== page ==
"What is your research topic on, Amanda Sosnowski?"
My Master’s research is focused on intraspecies variation and population connectivity in deep-sea cephalopods, as well as linking taxonomic diagnoses with DNA barcodes. My main research objectives include: determining genetic diversity in deep-sea cephalopods at the species level, determining genetic connectivity in deep-sea cephalopods at the regional level across different stations in the Gulf of Mexico (GoM), and determining genetic connectivity in deep-sea cephalopods at the population level across disjunct basins separated by the Florida Peninsula (GoM and Northwest Atlantic Ocean). By studying the genetic diversity and population connectivity in deep-sea cephalopods, my research will lend a fuller picture to the amount of gene flow amongst cephalopod species in the GoM and Northwest Atlantic Ocean. It is imperative to understand the gene pool and genetic exchange of deep-sea cephalopods to determine if demographic independence exists among populations, and subsequently, assess their vulnerability to impact and recovery after disturbance.
Congratulations to Kara, Jonathan, and Amanda!
ST. PETERSBURG, FL - Dinorah Chacin was awarded the National Science Foundation, Graduate Research Opportunities Worldwide (GROW) fellowship to engage in international research collaboration with Stockholm University in Sweden. This six-month experience will allow Dinorah to work with Dr. Charlotte Berkström and conduct field studies in Mafia Island, Tanzania. Dinorah will be investigating the ecological roles of native algal beds in East Africa as well as those of introduced (through open-water farming) non-native algae. The study aims to 1) identify fish communities that utilize native and introduced algae as habitats, 2) identify herbivores that consume either algae, and 3) examine the connectivity of introduced and native algae to other shallow-water habitats. While conducting field research, local communities, especially fishermen and algae farmers, will be encouraged to participate and learn the importance of assessing the ecological influence of farmed algae through first-hand experience. The results of this study, along with the local’s ecological knowledge, will be used to design and implement an optimal management plan for algae farming in the area, focused on achieving a sustainable practice.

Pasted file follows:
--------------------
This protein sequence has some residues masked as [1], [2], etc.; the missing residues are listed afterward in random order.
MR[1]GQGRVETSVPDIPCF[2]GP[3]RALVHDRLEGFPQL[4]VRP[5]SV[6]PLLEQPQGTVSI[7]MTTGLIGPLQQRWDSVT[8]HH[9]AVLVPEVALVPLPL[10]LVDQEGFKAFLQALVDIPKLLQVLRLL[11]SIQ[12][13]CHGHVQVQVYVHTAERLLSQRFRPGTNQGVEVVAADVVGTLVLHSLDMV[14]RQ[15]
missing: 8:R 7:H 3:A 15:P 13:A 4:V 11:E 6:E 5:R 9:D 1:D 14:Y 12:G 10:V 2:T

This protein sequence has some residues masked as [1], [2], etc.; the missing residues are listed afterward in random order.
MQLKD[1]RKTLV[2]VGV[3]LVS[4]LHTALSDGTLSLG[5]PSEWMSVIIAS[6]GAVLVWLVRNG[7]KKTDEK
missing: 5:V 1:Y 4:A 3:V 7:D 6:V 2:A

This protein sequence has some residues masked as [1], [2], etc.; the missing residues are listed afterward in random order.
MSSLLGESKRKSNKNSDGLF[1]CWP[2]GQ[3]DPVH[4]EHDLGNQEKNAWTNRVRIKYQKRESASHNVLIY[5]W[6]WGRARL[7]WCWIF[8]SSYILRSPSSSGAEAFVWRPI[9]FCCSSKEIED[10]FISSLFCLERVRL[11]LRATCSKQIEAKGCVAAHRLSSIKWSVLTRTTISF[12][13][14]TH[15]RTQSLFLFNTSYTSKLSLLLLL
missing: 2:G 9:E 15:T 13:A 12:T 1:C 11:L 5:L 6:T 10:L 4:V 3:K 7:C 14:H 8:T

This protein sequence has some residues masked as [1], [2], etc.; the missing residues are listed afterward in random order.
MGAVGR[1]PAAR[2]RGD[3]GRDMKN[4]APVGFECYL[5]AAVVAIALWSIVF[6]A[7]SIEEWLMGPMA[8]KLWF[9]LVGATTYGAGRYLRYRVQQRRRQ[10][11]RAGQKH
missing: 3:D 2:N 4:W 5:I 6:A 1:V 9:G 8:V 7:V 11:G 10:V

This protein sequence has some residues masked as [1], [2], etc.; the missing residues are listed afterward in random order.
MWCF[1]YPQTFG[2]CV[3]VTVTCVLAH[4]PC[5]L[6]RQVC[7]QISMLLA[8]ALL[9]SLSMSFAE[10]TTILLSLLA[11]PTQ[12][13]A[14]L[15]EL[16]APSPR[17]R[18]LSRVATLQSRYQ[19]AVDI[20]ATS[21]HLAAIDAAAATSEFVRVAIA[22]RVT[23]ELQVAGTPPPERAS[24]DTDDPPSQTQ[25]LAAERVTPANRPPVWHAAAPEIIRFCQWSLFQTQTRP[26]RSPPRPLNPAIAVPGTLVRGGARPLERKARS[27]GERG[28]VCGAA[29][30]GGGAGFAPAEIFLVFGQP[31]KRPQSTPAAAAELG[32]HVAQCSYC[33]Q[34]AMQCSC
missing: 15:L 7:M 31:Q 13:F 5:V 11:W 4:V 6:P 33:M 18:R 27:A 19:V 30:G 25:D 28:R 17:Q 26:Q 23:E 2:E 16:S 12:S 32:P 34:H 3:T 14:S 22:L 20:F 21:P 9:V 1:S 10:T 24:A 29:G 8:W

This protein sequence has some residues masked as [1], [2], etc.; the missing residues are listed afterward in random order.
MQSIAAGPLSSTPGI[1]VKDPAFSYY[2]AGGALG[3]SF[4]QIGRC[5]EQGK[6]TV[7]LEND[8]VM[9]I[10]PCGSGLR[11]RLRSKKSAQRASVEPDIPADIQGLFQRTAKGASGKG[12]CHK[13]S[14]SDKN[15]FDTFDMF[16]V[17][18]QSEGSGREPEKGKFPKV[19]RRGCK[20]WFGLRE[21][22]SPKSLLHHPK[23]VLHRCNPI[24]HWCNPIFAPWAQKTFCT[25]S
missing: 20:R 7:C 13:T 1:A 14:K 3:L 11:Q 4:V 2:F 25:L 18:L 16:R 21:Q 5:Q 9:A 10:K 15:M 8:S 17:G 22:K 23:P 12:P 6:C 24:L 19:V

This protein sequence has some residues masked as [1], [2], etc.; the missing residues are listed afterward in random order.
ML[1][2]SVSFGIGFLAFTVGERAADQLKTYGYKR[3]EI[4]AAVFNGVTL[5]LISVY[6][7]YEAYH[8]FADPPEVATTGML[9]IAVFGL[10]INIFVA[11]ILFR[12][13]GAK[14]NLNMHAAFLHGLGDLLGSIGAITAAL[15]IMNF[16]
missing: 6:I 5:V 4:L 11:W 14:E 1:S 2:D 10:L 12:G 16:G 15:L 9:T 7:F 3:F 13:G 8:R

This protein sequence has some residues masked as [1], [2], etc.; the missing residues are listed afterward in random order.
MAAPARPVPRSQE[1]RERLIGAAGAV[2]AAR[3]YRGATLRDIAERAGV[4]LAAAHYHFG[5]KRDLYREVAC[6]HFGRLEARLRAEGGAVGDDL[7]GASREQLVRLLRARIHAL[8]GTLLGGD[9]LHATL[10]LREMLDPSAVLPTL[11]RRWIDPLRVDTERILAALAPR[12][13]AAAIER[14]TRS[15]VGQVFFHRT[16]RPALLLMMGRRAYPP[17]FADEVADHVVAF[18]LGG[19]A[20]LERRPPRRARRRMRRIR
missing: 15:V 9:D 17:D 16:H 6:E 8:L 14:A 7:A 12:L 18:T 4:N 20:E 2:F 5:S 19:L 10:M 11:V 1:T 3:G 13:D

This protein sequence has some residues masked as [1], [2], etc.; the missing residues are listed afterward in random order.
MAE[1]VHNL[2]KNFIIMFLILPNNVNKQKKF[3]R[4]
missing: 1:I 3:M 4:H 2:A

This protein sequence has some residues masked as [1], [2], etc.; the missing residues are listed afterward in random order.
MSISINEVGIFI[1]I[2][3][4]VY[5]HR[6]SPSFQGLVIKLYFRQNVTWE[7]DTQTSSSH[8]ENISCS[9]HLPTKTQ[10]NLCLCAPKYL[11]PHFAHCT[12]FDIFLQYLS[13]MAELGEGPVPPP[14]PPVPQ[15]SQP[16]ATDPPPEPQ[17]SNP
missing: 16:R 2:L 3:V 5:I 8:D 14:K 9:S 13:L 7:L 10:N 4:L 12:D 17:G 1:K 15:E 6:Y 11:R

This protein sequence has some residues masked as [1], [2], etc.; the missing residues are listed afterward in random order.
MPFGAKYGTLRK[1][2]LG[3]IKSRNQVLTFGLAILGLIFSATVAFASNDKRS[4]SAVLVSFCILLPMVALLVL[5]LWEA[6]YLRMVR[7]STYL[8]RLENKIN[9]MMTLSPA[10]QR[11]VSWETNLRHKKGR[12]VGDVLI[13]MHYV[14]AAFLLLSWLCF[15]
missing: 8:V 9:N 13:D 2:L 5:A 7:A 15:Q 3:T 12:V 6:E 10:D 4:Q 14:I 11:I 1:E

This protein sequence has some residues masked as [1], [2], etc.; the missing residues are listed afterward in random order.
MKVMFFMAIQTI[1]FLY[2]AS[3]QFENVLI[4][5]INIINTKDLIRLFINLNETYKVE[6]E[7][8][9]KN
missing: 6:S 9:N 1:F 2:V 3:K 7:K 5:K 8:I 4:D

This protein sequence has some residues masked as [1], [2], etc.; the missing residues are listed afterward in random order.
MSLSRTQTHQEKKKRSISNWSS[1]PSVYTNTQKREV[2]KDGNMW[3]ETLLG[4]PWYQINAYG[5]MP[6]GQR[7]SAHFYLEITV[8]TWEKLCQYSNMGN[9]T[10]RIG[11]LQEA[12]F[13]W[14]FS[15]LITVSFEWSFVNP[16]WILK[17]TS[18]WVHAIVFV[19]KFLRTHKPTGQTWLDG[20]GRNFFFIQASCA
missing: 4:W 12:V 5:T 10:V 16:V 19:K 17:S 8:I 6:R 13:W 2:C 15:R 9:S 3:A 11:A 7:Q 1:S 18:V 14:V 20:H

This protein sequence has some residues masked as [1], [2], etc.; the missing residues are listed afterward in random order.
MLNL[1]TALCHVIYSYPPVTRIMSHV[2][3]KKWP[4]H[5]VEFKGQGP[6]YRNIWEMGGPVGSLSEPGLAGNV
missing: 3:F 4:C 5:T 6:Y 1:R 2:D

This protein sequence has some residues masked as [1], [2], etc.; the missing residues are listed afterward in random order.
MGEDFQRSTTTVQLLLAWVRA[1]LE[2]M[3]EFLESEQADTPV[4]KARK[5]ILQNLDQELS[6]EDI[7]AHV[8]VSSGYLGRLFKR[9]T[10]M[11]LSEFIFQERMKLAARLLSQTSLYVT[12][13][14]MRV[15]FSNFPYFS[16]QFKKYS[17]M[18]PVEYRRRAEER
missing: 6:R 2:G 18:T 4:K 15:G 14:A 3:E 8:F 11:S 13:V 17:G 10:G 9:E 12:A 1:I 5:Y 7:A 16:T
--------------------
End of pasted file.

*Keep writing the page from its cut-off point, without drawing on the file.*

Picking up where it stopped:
This experience will complement Dinorah’s ongoing doctoral research at the College of Marine Science, University of South Florida, which aims to understand how seascape heterogeneity influences ecological patterns and processes in coastal systems. Until now Dinorah’s dissertation has concentrated on work she has completed in the tropical/subtropical western Atlantic region. The GROW experience will therefore allow Dinorah to expand her research into international and highly understudied coastal systems such as those in African seascapes.